Zach: As good as it is for the team that Thomas is coming back, it does have a disappointing effect for the younger tight ends. Last week, I thought it was possible Hodges and Rogers made the initial roster, but now it looks like only one will be active.
Like Logan, I think it comes down to Rogers or Hodges. Kendall Blanton has more experience than both, but he simply has not been here long enough to build a stronger case. Hodges has more natural tools for the position and is a strong run-blocker, but Rogers has made a big push in recent practices with Hodges battling injury. It has become a regular occurrence for him to make an impressive catch. He also made strides as a blocker as camp wore on.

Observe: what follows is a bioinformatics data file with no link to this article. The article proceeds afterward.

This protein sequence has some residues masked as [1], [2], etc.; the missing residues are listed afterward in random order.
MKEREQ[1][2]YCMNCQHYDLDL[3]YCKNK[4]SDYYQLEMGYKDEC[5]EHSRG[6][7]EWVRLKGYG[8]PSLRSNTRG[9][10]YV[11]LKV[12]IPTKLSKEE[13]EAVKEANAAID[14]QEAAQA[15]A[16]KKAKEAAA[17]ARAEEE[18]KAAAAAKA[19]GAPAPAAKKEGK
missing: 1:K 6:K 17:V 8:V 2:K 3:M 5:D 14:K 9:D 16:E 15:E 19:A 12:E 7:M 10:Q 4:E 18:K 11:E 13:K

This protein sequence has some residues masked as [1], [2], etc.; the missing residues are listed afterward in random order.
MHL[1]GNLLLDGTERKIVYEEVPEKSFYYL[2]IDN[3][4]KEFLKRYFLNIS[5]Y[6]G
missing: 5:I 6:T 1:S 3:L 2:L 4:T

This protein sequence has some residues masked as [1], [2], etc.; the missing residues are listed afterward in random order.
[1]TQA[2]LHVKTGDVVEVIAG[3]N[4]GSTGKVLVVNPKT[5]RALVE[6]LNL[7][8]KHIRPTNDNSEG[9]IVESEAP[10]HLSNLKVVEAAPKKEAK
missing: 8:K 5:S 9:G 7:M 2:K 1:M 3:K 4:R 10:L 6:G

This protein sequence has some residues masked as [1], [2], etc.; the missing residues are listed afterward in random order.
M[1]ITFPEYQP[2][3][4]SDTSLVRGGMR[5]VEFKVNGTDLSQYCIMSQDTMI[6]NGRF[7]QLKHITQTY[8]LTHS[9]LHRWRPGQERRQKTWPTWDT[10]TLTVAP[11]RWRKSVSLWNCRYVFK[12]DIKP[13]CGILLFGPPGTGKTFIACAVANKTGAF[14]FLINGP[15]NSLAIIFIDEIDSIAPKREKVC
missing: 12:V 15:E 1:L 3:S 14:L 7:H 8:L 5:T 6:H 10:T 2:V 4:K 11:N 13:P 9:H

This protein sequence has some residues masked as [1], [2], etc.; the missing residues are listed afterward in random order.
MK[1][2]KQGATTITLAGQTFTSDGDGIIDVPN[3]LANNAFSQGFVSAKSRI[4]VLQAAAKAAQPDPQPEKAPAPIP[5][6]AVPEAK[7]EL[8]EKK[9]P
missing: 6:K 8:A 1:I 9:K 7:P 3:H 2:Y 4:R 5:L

Rogers has developed a solid connection with Carson Wentz, which may be the deciding factor here. It will be interesting to see whether Hodges plays, but I think Rogers has a firm hold on that fourth spot.
3. Which group are you looking at the most this week: offensive line or defensive line?
Logan: With Chase Young on the PUP and Bunmi Rotimi going to IR, the battle at defensive line went from obvious to compelling. The starters and even most of the depth pieces are well-established. Montez Sweat and James Smith-Williams will start at defensive end. Casey Toohill and Efe Obada will serve as the depth for the position and get significant playing time this season. In the interior, Daron Payne and Jonathan Allen are the studs at the position. Daniel Wise and Phidarian Mathis are obvious depth pieces, but some might disagree with me on Wise. My response would be to turn on the tape. He is disruptive and makes plays in a way that shows his twitch and athleticism.